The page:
Last week, Alzheimer’s Australia released a report that was highly critical of the way Australia’s aged care sector responds to the needs of dementia suffers and their families.
It’s an issue that demands urgent government attention, with the number of Australians with dementia projected to triple by 2050. In order to meet the projected demand for residential aged care places, Alzheimer’s Australia predicts we will need to add 500 to 1,000 new nursing home beds each month for the next 40 years.
So, how do we begin fixing an aged care system that is so broken?
Successive Commonwealth governments have responded to the ongoing rise in demand for care by placing a greater emphasis on care at home, through Community Aged Care Packages (CACPs packages) and, for those with dementia, Extended Aged Care at Home – Dementia (EACH-D packages). Unfortunately, demand is exceeding supply and waiting lists currently exceed 12 months.
In theory, a package can provide several hours of external support each week, which is tailored to the needs of a person with dementia. In practice, up to half of the funding for such packages is absorbed by “administration costs”. And the packages themselves often fail to meet the specific needs of dementia sufferers.
A key problem is the lack of continuity of care that comes from having a range of different and new carers. From the perspective of a dementia sufferer who has short-term memory impairment and fears change, this can be harmful. I’ve cared for a number of people whose experience of home care packages have led them to cancel the service and struggle on alone.
Those employed by care package providers often lack specific training or skills in dealing with dementia. This clearly needs to change, but will come with significant training costs.
Package providers also need to prioritise continuity of care to individual clients when apportioning duties to their care managers.
More than half of Australian nursing home residents have been diagnosed with dementia, though many more may be undiagnosed. They’re also likely to have other medical and cognitive problems, making them an incredibly complex population to care for.
So it’s worrying that you can attain a qualification to work as a Personal Care Assistant (PCA) in a nursing home by completing just ten hours a week of training, over 12 months. The “dementia competency” component of the course can be satisfied by attending only three six-hour modules.
The vast majority of care in nursing homes is provided by PCAs, rather than registered nurses (RNs), who are much more highly trained (and more expensive to employ).
The Aged Care Act makes no reference to a mandated staff mix within facilities, only that “approved providers are required to maintain an adequate number of appropriately skilled staff to ensure that the care needs of all care recipients are met.”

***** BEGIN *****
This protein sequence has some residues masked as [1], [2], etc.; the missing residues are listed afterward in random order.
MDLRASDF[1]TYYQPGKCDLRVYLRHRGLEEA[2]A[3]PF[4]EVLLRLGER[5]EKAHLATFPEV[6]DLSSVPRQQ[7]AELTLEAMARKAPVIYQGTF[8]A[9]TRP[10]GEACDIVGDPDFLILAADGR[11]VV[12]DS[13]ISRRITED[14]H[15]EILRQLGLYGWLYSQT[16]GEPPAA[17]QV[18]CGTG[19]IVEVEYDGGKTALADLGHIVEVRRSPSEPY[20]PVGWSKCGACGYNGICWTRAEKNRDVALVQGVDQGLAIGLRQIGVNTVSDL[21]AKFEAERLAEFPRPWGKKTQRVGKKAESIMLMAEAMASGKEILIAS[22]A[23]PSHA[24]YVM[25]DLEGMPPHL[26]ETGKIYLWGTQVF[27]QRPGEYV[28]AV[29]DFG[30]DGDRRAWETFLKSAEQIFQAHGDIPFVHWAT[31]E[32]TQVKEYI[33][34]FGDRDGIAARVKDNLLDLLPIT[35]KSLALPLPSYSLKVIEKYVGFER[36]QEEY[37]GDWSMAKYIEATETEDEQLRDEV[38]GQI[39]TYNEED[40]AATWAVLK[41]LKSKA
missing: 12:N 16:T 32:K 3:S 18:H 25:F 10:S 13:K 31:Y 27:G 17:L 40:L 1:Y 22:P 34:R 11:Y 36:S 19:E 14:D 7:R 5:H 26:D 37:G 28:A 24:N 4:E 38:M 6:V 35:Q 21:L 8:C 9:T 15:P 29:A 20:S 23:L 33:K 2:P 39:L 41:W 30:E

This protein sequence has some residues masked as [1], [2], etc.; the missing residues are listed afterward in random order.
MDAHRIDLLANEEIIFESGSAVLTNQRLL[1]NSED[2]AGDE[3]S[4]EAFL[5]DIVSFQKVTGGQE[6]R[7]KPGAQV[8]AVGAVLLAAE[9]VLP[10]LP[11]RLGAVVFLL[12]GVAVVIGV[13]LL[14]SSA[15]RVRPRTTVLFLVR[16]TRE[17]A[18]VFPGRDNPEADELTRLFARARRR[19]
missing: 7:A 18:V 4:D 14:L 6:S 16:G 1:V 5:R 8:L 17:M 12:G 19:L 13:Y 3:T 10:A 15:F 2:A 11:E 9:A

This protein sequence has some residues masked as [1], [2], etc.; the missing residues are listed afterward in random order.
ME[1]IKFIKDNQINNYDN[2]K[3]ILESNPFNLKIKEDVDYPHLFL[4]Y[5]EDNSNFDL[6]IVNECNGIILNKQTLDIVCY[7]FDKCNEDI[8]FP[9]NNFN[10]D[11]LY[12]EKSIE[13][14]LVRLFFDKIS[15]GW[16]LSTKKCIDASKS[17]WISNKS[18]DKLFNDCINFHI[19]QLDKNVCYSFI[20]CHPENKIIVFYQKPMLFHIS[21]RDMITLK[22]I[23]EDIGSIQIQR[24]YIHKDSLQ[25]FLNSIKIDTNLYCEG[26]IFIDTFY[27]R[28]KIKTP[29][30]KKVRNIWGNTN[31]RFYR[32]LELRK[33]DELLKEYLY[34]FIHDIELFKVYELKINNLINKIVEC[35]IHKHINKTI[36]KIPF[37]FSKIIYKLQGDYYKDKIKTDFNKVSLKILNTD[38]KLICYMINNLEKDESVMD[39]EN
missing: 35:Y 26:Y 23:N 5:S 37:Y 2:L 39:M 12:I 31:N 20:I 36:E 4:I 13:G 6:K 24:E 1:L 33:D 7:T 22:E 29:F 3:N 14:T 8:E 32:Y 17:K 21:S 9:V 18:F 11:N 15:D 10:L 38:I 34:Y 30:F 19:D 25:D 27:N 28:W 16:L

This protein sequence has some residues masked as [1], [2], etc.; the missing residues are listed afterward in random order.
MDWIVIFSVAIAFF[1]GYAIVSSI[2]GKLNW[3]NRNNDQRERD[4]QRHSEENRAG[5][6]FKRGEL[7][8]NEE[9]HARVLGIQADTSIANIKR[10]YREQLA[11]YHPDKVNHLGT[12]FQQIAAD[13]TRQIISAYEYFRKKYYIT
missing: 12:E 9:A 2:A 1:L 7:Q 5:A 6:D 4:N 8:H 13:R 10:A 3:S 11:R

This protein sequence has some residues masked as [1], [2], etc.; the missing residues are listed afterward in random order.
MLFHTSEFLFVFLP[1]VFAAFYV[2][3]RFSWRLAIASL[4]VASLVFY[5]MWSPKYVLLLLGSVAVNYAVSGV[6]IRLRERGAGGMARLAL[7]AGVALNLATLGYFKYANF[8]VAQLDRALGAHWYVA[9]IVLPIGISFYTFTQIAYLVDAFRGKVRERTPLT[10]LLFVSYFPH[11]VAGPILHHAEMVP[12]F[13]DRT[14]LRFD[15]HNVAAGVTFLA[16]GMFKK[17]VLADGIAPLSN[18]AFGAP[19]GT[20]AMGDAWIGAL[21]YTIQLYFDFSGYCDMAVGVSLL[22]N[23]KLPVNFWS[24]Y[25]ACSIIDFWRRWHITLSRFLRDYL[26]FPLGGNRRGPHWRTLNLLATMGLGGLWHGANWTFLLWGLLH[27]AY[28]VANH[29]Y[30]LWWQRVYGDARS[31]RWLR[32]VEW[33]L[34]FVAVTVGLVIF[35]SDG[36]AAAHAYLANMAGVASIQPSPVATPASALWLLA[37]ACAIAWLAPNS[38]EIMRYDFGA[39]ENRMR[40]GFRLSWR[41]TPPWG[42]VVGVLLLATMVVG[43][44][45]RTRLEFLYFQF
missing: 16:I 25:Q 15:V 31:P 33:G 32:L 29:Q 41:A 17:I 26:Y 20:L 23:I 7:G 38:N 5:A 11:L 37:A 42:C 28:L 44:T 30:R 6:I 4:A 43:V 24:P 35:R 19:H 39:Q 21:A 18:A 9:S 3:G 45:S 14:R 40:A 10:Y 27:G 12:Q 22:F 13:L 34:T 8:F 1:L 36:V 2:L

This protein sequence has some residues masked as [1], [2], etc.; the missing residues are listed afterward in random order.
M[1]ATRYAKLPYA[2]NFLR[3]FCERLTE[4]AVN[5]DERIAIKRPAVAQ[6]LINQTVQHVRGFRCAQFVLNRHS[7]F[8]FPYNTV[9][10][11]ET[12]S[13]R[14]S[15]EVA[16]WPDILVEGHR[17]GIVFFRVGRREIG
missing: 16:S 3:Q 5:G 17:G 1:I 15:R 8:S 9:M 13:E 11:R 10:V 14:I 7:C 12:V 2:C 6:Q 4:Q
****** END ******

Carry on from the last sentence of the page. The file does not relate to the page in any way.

But solving this problem isn’t as easy as hiring more RNs, who are in short supply. There remain massive disincentives for RNs to pursue careers in aged care, most notably with wage disparity. Public sector nurses doing similar work earn, on average, $168 to $390 more per week than aged care nurses.
RNs working in aged care also face inadequate staffing, excessive workloads, declining standards of care, and requirements for excessive documentation, which makes recruitment and retention difficult. The annual turnover of nursing staff in some facilities can be as high as 90%.
Better remuneration for staff is vital in order to attract, train and retain sufficient numbers of skilled, committed and caring staff to work within nursing homes.
GPs who visit aged care facilities to provide care also face financial disincentives. There are no specific items in the Medicare Benefits Schedule (MBS) to compensate doctors for nursing home visits. Consequently, many GPs choose not to provide this service.
A simple but effective solution is to provide financial incentives for GP nursing home visits that reflect not only travel time, but also the case complexity and extra consultation time that this requires.
We also need to improve doctors' understanding of dementia management – and this should begin in medical school. In my own institution’s five-year medical course, students spend only four days in a geriatric psychiatry attachment.
Funding for patients with dementia
The current aged care funding model for nursing homes discriminates against those with dementia. Funding is based on each residents' Aged Care Funding Instrument (ACFI) assessment, which is undertaken when they arrive at the facility. It’s then translated into their ACFI score, on which government payments will be based.
A “behaviour loading” will result in more funding. But “physical behaviours” that might require two or three extra staff members to assist (such as aggression, resistiveness, spitting, kicking, scratching), receive the same weighting as other, less onerous conditions. As a result, facilities can be reluctant to accept residents with high-level behavioural needs.
The Aged Care Funding Instrument should be revised to attract a higher level of subsidy for dementia sufferers with problem behaviours.
Road to reform needs to consider dementia
It’s true, there are political disincentives to address the parlous state of affairs in dementia care: the costs will be high and the payoff won’t occur for may years.
Perhaps that’s why the Productivity Commission’s 2011 report on aged care services makes scant reference to dementia. It advocates for greater choice and consumer empowerment, but so far this hasn’t extended to patients with dementia.
The Commonwealth government can no longer ignore the growing care needs of people with dementia. This year’s budget must set the foundations to develop a strong, well-trained (and better paid) workforce to care for our ageing population.